By: Joe Stephenson, MA – Simmons Northeast –

As a veterinary business appraiser and broker I see droves of young veterinarians reared on cutting edge technology, hungry for practices thoroughly equipped with blinking lights and high resolution screens. I also see practice owners sink all of their earnings into new gadgets just before they retire. These seasoned owners hope their newly cutting edge practices will bring in the tech hungry millennial buyers. Unfortunately, stuffing their practice full of new equipment often strips their practice of value.

The demand for more cutting edge medical technology is a reality of the veterinary business. With the technology comes increased average expenses, but the cost of falling too far behind might be greater than the cost of updating equipment. The key is to think about buying equipment as an investment. You need to have the capital to make the investment, you have to have a concrete plan and you need enough time to see a return on that investment.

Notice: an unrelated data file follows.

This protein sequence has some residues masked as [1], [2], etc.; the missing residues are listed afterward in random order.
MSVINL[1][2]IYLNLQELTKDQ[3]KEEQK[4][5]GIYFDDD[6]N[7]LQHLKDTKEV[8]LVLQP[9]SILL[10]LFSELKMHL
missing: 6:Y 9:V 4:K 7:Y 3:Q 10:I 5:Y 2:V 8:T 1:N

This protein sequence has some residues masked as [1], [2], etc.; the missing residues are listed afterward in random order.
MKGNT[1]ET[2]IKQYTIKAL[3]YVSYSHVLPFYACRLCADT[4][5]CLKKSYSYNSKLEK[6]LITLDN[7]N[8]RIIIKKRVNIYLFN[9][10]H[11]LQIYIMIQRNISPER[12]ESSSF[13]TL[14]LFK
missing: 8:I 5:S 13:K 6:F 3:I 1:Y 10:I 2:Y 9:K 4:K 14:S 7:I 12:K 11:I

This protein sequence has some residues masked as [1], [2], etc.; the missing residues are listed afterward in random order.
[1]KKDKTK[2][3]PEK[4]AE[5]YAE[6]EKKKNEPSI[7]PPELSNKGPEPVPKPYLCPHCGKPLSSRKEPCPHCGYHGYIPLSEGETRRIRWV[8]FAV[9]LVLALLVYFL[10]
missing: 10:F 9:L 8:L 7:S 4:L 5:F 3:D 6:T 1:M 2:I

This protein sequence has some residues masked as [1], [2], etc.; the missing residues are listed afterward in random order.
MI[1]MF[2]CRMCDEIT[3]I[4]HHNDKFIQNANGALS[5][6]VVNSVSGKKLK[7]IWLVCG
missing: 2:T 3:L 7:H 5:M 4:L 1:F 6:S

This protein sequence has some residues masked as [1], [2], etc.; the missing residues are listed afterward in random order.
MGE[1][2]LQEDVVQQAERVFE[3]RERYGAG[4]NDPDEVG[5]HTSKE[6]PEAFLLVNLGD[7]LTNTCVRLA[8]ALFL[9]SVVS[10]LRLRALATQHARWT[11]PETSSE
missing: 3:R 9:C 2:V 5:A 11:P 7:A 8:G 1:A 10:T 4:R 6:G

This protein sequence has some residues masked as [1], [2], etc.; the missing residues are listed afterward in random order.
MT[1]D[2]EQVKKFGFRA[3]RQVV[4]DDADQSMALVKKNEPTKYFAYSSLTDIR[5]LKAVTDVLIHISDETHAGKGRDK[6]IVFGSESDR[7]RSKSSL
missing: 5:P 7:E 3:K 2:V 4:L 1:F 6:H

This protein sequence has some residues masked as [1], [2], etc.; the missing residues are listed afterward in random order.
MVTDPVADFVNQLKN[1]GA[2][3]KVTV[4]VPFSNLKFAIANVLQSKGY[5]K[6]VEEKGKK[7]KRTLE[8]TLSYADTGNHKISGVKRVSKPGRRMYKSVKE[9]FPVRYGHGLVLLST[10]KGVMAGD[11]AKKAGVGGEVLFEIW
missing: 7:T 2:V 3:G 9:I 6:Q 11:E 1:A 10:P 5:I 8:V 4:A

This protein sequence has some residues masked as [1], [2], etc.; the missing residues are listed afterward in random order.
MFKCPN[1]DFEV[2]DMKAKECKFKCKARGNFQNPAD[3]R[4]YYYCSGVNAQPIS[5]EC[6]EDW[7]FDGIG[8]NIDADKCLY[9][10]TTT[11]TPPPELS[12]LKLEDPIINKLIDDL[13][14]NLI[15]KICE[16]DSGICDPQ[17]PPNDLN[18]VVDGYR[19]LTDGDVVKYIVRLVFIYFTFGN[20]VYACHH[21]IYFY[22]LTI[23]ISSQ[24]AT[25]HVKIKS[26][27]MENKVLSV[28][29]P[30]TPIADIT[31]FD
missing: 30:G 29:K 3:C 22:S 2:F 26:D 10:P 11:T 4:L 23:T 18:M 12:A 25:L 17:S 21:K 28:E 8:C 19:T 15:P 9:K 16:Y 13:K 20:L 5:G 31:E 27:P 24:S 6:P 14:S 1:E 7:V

Let’s start with the capital and time to return. This means that you shouldn’t invest in pricey equipment right after you buy a practice and you shouldn’t invest in pricey equipment just before you retire. Early on after buying a practice your debt payments will take up a large part of your earnings.

You shouldn’t invest in equipment just before retirement for a number of reasons. First, when selling your practice, your equipment only has value in as much as it’s producing earnings. Second, a practice sells free and clear of debt. That means the buyer doesn’t take on your loans, you pay them out of the closing proceeds. Third, every dollar you add to your earnings is worth up to six dollars in practice value. If you just sunk a major share of your earnings into equipment and you haven’t had enough time to see a return on your investment, that equipment might drag your practice down into No-Lo depths. The ideal time to invest in equipment is after you’ve had time to understand the flow of your business and at least five years before you want to retire.
Even if you’re in the right career position to invest in equipment, you still need to step back and make sure it not only improves your quality of medicine, but is also a sound business decision. In order to gain perspective and slightly reduce the risk of making a bad decision, I suggest owners perform a full feasibility analysis to see if the equipment is really worth it.

A feasibility analysis is a tool to gain perspective on a potential investment or business decision. Here I just want to give you some information on roughing out a potential return on investment (ROI), a major part of your feasibility analysis.